Urgent cancer waiting time targets were missed yet again in January – according to latest government statistics.
Figures published today reveal 90.6 per cent of patients newly diagnosed via the ‘Urgent Suspected Cancer’ route started definitive treatment within the target time of 62 days.
The target is 95 per cent. It has not been met since 2008.
Last year Labour’s First Minister made a commitment in the National Assembly that figures for March 2013 would show the target had been met. After Welsh Conservatives revealed that promise had been broken, it was reported that a Welsh Government spokesman claimed the target would then be met by October last year. This commitment was also broken.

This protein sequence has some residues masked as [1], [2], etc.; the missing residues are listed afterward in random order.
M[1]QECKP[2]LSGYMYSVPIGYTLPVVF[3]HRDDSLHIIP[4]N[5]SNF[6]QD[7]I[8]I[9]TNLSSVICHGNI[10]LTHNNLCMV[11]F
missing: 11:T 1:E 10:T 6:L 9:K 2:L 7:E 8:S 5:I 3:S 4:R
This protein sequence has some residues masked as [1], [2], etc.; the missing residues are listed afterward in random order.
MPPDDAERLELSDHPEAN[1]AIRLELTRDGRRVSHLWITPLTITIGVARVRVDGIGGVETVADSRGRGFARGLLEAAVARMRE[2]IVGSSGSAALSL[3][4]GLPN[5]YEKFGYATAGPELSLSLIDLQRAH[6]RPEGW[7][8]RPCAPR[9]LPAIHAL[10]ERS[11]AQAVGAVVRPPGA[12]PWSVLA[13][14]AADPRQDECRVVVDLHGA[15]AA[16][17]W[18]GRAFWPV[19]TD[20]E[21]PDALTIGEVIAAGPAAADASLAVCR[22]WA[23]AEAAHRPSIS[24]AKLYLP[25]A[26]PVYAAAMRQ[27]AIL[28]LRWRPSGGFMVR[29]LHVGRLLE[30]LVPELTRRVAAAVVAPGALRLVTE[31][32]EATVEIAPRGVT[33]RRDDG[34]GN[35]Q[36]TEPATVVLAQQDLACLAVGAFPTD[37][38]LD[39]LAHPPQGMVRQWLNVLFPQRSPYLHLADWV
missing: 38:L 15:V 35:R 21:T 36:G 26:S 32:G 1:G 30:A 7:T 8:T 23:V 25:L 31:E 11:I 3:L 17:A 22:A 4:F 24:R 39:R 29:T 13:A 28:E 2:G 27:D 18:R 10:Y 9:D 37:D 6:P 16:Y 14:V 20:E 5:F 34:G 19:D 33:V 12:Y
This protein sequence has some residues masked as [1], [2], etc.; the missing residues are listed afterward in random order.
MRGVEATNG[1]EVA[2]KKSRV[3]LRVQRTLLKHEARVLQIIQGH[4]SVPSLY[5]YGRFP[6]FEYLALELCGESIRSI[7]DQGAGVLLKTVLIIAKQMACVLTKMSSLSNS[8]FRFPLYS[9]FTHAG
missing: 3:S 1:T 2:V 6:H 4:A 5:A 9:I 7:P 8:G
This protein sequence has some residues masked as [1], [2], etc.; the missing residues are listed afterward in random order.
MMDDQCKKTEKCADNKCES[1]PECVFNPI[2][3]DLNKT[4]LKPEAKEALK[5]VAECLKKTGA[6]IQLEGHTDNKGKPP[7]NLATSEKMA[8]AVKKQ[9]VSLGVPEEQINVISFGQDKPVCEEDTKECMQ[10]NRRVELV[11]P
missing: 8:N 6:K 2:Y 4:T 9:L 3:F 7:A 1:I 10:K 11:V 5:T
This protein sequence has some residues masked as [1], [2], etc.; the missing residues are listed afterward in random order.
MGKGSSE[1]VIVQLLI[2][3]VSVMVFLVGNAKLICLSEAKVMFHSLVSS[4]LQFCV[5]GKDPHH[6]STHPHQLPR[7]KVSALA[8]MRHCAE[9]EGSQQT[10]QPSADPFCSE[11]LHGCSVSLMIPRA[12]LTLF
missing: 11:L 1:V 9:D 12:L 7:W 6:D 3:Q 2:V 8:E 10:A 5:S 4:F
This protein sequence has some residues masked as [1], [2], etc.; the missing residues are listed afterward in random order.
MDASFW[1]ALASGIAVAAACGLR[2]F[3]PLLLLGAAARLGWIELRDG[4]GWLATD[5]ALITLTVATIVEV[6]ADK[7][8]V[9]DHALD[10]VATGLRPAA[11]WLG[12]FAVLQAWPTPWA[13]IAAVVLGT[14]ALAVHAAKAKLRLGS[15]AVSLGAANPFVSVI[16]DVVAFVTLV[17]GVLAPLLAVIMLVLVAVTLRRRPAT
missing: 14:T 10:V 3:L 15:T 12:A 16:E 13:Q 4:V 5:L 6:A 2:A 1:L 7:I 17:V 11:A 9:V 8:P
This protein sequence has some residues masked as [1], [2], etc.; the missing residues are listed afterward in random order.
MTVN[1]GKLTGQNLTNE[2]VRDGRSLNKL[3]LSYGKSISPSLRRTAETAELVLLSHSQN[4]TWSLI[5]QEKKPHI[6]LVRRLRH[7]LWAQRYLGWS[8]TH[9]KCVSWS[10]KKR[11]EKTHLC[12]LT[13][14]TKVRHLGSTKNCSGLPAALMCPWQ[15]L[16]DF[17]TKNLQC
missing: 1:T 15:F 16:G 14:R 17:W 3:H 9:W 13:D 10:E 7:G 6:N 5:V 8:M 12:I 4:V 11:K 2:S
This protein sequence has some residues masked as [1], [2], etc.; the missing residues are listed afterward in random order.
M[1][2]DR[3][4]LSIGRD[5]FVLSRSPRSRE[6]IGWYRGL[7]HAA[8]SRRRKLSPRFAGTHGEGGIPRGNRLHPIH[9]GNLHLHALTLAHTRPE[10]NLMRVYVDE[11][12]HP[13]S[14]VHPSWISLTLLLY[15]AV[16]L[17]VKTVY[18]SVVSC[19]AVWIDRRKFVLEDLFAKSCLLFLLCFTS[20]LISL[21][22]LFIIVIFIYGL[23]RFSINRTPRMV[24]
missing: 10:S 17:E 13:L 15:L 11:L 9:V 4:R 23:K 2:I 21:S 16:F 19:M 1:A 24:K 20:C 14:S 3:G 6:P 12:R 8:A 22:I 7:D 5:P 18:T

Today’s published delays follow consistent calls for a Keogh-style NHS public inquiry from Welsh Conservatives – and question marks over standards of care raised in this week’s First Minister’s Questions.
Welsh Conservative Shadow Health Minister, Darren Millar AM, said:
“These delays remain unacceptably long and previous Labour commitments lie in tatters.
“There is an extremely serious problem at the heart of waits for cancer treatment and it isn’t being dealt with swiftly enough.
“Any improvements are welcome – but Welsh patients deserve better.
“Labour’s record-breaking NHS cuts have heaped enormous pressure on frontline staff.
“While Carwyn Jones and Welsh Labour continue to slam Ann Clwyd for her very real concerns, patients continue to suffer.
“A Keogh-style public inquiry would identify problems, address any concerns, and help to safeguard our NHS for the future.”